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knocking sound in hot water heat piping.

Juan's picture

I have a persistent and annoying knocking sound coming from a run of copper piping between two hot water baseboard radiators. I removed sheetrock in a partially finished basement and exposed the entire run between the vertical legs going up into the room and baseboard radiator above, about ten feet with one ninety degree turn. I secured the run as well as possible but cannot silence the knocking.

The knocking comes from a very specific location, which is about halfway through a zone about 90 feet in length with about 35 feet of baseboard radiator.

Is it possible the noise I hear, which is pretty loud and sounds like fast knocking against metal, comes only from expansion or contraction of the copper itself and has nothing to do with the pipe actually striking something (like a stud)?

Is it a potential solution to replace this ten foot run with Pex, now that it is completely exposed? Any drawbacks?


(post #74588, reply #1 of 9)

Yep that is expansion noise.  Check that the baseboard fin elements are all sitting on the plastic gizmos that try to isolate them from the support brackets.  If your baseboard has metal isolators then you've got some old fin tube.

If the pipe passes thru a floor or wall the pipe could be rubbing on the wood.

If you put in some pex make sure you use pex with an oxygen barrier (like Pex-AL-Pex);  you do not want to let oygen into your closed loop heating as it will rust out the boiler and any steel/iron pipes.

Verify that the boiler temp is not too high.  Is this a new noise that didn't happen last year?



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(post #74588, reply #2 of 9)

Thanks for your reply.

The zone is new (as part of a master bedroom addition) and the boiler and rest of the system are seven years old. We lowered the boiler temp five degrees when we first started hearing the noise and I'm confident the problem is not that the boiler is set too high.

Plastic isolators on the baseboard units, but the noise is coming from below, seemingly from the 3/4" copper feed itself, without the assistance of a stud. I could be, and often am, wrong.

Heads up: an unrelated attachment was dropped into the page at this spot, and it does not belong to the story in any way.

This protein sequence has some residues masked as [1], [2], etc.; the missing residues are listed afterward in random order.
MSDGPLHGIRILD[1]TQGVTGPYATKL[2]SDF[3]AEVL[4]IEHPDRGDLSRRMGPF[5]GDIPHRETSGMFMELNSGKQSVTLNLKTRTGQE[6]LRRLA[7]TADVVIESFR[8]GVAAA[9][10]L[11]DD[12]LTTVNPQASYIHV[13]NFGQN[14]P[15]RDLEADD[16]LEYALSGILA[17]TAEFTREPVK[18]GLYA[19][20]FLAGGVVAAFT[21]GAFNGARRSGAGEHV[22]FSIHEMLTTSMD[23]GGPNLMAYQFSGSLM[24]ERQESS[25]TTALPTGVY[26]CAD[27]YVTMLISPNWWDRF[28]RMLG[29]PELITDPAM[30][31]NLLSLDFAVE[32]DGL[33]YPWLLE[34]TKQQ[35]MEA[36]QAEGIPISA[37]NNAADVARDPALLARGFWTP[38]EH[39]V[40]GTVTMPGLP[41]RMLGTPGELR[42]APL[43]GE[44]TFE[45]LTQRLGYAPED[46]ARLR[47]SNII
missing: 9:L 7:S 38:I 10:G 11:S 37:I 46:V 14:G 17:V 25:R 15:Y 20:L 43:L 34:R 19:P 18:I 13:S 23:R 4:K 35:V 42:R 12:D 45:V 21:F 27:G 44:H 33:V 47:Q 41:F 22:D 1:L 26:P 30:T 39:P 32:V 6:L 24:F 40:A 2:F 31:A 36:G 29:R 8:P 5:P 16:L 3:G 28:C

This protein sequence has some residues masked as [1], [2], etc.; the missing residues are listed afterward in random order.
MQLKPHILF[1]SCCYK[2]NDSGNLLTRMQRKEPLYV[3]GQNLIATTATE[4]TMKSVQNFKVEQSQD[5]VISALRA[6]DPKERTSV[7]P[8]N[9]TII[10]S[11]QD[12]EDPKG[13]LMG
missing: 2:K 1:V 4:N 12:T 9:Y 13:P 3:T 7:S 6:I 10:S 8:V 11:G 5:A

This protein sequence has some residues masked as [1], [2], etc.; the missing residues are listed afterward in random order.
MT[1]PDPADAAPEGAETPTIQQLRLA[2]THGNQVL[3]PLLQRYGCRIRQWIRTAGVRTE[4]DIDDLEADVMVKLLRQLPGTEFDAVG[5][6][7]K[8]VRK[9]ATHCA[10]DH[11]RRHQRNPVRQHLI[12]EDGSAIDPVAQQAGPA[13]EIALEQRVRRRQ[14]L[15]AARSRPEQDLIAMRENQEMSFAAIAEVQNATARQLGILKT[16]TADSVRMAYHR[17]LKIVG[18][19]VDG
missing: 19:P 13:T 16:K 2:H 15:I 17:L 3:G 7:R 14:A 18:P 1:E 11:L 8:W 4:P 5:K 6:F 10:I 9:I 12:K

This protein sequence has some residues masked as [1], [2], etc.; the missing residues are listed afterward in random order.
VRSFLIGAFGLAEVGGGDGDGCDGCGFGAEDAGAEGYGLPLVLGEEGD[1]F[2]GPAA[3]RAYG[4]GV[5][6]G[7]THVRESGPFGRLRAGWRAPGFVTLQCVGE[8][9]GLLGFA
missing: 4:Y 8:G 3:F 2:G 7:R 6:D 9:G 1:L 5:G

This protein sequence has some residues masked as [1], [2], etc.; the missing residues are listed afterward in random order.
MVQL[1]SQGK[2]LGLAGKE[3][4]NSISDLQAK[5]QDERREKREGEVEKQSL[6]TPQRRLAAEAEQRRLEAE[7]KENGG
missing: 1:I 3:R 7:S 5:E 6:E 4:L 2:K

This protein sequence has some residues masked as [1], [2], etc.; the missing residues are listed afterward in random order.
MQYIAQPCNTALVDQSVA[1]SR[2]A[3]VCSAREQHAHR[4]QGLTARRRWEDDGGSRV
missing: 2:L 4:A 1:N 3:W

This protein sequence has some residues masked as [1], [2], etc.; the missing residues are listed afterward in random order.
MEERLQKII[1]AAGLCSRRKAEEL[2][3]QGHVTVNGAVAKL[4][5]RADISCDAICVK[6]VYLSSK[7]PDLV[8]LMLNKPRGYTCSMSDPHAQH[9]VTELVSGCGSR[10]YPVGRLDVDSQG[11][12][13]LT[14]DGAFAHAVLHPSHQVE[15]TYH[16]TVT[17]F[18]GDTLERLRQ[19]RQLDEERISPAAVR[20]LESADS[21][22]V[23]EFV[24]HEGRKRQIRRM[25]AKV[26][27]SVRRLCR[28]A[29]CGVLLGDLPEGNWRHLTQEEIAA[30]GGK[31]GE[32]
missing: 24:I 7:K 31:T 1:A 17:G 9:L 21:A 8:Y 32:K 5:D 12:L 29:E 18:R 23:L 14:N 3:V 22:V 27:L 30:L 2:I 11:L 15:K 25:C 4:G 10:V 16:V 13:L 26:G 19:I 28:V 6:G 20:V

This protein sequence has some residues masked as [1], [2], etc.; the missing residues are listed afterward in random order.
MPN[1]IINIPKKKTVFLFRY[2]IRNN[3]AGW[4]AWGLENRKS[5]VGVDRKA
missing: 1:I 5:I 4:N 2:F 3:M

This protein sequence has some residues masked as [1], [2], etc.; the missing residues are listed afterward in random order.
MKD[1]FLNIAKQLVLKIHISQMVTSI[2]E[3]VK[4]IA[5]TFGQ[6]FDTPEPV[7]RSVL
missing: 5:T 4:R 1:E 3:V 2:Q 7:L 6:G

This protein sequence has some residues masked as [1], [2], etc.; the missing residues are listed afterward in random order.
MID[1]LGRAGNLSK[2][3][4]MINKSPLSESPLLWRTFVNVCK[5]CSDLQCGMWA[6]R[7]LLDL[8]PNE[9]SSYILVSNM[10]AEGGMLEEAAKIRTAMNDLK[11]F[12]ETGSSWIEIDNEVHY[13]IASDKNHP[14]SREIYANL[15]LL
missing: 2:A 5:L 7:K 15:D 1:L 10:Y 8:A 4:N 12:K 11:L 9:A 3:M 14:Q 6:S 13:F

Regarding the Pex, I'm a little concerned of introducing a new problem by installing a single length of Pex in the zone I described.

Edited 10/30/2006 10:44 am ET by juan

(post #74588, reply #3 of 9)

Pex is used with copper in heating systems all the time.  In fact some systems are done with Pex as the "home run" from the boiler to each room's fin tube.  Like I said just make sure it is a pex with an oxygen barrier. 



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(post #74588, reply #4 of 9)

In addition to looking at expansion/contraction of pipes, do not ignore the possiblity the system is not 100 filled and there are air pockets in the pipe runs.

And there is a difference between bleeding air out of the system and whether or not the system is filled to capacity.

(post #74588, reply #5 of 9)

Do you have an expansion tank in your system?

Have a good day


(post #74588, reply #7 of 9)

Yes, we have an expansion tank. The installation and piping is very neat, the area around the boiler looks like a pipe organ. For the life of me I cannot find one single area where the copper has an opportunity to rub against wood or anything else.

(post #74588, reply #8 of 9)

great site for heating related questions.lots of knowledgable and helpful people.

(post #74588, reply #9 of 9)

I'm in the present house 10 years now. I put in a hot water system when I built.  Every year around this time I get the creaks etc while the heating seson is commencing.  After a week or so its over.

Have a good day


(post #74588, reply #6 of 9)

I had a tapping knocking noise everytime I ran hot water in our half bath. The expansion of the drain pipe was rubbing on the sill plate. The plumber used a hole saw the same size as the ext. of the drain pipe.

I was about ready to open the wall, with a sledge...drove me crazy. I carefully enlarged the hole around the drain and filled with foam. The noise is gone.

Check all the holes. Not  sure if foaming a heat line is the right move but any movement on a stud or floor pan will be amplified.